“Walk Two Moons” by Sharon Creech
Genre: Middle Grade Fiction, Children’s Fiction
Summary from Goodreads:
“How about a story? Spin us a yarn.”
Instantly, Phoebe Winterbottom came to mind. “I could tell you an extensively strange story,” I warned.
“Oh, good!” Gram said. “Delicious!”
And that is how I happened to tell them about Phoebe, her disappearing mother, and the lunatic.
As Sal entertains her grandparents with Phoebe’s outrageous story, her own story begins to unfold — the story of a thirteen-year-old girl whose only wish is to be reunited with her missing mother.
In her own award-winning style, Sharon Creech intricately weaves together two tales, one funny, one bittersweet, to create a heartwarming, compelling, and utterly moving story of love, loss, and the complexity of human emotion.
I’m a bit shocked I didn’t read this as a kid, this would have been right up my alley. To be perfectly honest, I hadn’t even heard of this book until college. I had to take a few education classes for my minor and several of my teachers and peers raved about this book. I knew I needed to pick it up.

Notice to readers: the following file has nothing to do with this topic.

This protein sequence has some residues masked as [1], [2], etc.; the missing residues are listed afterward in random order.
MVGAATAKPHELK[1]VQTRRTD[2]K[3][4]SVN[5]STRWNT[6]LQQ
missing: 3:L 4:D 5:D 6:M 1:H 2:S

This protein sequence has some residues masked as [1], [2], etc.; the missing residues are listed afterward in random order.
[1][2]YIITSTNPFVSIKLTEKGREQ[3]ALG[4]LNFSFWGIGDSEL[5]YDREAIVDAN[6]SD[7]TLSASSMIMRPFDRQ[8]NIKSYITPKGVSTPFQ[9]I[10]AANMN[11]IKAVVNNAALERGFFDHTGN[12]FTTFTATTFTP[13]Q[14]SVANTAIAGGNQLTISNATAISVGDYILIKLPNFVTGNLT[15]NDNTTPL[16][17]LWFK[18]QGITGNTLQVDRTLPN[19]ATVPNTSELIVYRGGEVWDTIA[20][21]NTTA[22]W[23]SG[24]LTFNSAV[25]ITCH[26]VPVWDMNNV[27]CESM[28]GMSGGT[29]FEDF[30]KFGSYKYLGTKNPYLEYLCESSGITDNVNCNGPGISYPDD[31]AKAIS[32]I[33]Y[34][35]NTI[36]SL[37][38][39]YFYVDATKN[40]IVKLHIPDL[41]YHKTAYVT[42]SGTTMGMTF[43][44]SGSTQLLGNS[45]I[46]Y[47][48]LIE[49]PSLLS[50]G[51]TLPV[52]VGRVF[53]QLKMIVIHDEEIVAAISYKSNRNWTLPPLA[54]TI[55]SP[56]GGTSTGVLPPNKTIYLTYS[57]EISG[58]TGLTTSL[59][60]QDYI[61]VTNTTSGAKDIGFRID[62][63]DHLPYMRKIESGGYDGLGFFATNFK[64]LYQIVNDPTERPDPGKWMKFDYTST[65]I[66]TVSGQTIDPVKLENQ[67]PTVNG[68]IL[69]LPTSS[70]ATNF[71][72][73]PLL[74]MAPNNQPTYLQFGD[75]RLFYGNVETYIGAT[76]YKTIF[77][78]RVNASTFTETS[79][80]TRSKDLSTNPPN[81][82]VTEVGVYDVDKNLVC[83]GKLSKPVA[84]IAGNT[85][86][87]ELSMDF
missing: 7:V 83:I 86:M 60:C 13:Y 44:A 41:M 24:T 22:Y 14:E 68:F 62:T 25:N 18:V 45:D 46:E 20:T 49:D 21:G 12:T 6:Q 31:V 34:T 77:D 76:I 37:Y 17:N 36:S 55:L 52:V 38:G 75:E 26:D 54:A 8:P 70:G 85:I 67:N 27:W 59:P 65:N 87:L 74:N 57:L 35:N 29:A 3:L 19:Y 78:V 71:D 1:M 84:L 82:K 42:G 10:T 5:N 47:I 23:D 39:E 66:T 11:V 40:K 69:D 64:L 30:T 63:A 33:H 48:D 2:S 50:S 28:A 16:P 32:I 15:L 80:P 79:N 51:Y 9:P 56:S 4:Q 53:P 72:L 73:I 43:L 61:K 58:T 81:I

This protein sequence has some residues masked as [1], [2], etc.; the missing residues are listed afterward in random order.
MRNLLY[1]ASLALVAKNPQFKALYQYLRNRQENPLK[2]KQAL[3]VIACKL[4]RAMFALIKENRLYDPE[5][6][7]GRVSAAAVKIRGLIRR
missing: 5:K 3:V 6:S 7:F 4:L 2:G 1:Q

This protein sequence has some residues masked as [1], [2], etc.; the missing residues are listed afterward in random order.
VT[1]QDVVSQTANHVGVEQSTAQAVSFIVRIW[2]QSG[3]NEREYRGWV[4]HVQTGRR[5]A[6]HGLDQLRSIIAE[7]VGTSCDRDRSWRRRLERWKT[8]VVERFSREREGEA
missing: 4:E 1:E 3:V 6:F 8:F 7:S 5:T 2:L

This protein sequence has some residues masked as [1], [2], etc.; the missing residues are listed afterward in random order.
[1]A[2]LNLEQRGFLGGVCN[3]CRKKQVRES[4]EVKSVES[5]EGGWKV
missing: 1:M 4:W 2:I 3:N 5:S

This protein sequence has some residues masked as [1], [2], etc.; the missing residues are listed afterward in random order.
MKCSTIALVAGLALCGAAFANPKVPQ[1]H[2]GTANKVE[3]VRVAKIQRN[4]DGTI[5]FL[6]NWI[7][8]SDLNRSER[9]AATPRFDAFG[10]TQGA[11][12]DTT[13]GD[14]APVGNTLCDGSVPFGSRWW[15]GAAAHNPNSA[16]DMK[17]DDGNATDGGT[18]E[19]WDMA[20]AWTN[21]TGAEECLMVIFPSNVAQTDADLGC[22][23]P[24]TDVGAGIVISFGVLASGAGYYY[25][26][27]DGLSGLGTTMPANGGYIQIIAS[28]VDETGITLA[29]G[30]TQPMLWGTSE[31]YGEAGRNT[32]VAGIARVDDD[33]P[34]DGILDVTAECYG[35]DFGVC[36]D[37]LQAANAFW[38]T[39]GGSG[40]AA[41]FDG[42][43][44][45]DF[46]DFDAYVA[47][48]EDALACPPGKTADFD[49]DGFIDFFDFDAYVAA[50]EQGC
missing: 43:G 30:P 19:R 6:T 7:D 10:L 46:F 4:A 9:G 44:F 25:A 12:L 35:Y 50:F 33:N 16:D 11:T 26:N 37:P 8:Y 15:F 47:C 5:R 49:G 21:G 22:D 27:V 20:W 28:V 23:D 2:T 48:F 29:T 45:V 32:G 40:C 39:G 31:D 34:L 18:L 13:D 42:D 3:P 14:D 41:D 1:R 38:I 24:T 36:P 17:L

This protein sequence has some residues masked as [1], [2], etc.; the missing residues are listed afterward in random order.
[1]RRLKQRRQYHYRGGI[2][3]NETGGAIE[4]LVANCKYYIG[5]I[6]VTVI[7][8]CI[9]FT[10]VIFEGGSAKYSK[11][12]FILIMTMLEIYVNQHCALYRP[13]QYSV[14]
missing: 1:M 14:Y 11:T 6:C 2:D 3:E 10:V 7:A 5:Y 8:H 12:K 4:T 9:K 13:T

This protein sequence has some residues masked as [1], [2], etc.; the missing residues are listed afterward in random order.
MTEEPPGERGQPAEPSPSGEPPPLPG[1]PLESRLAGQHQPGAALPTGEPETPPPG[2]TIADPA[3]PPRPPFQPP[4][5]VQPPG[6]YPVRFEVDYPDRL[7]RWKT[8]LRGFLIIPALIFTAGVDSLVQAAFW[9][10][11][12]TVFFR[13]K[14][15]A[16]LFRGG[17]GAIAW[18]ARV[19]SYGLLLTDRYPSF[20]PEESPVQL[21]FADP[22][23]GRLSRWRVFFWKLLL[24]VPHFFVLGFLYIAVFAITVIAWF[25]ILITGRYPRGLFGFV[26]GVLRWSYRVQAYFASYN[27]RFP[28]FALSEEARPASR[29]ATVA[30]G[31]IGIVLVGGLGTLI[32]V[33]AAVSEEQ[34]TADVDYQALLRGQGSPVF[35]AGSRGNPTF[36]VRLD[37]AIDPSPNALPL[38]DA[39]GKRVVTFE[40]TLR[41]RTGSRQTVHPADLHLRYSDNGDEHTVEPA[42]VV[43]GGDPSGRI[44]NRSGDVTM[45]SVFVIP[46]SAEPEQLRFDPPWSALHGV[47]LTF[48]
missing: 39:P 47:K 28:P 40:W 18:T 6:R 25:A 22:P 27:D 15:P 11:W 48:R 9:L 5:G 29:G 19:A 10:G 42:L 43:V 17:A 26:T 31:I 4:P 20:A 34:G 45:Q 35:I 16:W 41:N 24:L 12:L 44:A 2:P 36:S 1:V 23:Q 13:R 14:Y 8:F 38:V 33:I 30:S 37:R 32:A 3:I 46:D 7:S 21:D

The story is completely delightful. I find that a lot of children’s or middle grade authors have a hard time writing in the voice of a young person. Most of the time it sounds awkward or what an adult thinks a tween should sound like. Creech captured the voice of a 13 year old perfectly. Sal is the perfect narrator for the story. She has a ‘bounce’ to her voice and a bit of silliness in her storytelling skills.
The actual story is cool. There is the outer frame of the story, Sal and her Grandparents going to Idaho, and the inner frame of the story, Sal telling the story of Phoebe. It doesn’t get messy like some framed stories can. It is a bit frustrating though because I wanted to know more about the inner story. I didn’t want to stop for the night just because they did!
Sal is a wonderful character. She is so realistic and she draws you in with her story. You start to feel as if you really know her and her family. You laugh at jokes with them. You cry at heartbreak. She definitely feels like a “real person”.
Phoebe is an interesting character. Phoebe is that kid who makes up wild, outlandish stories that are completely unbelievable but a small part of you believes. I thought it was funny that Gram said she had a friend that was like that because I too had a friend like that growing up. I loved just how realistic she was.
The twists and turns in the book are good. I was able to predict a few things. The end of the book completely blindsided me though. Minor spoiler?-Don’t finish the book in public. You might cry like I did.
Highly recommended especially if you like children’s fiction, middle grade fiction, and/or road trips.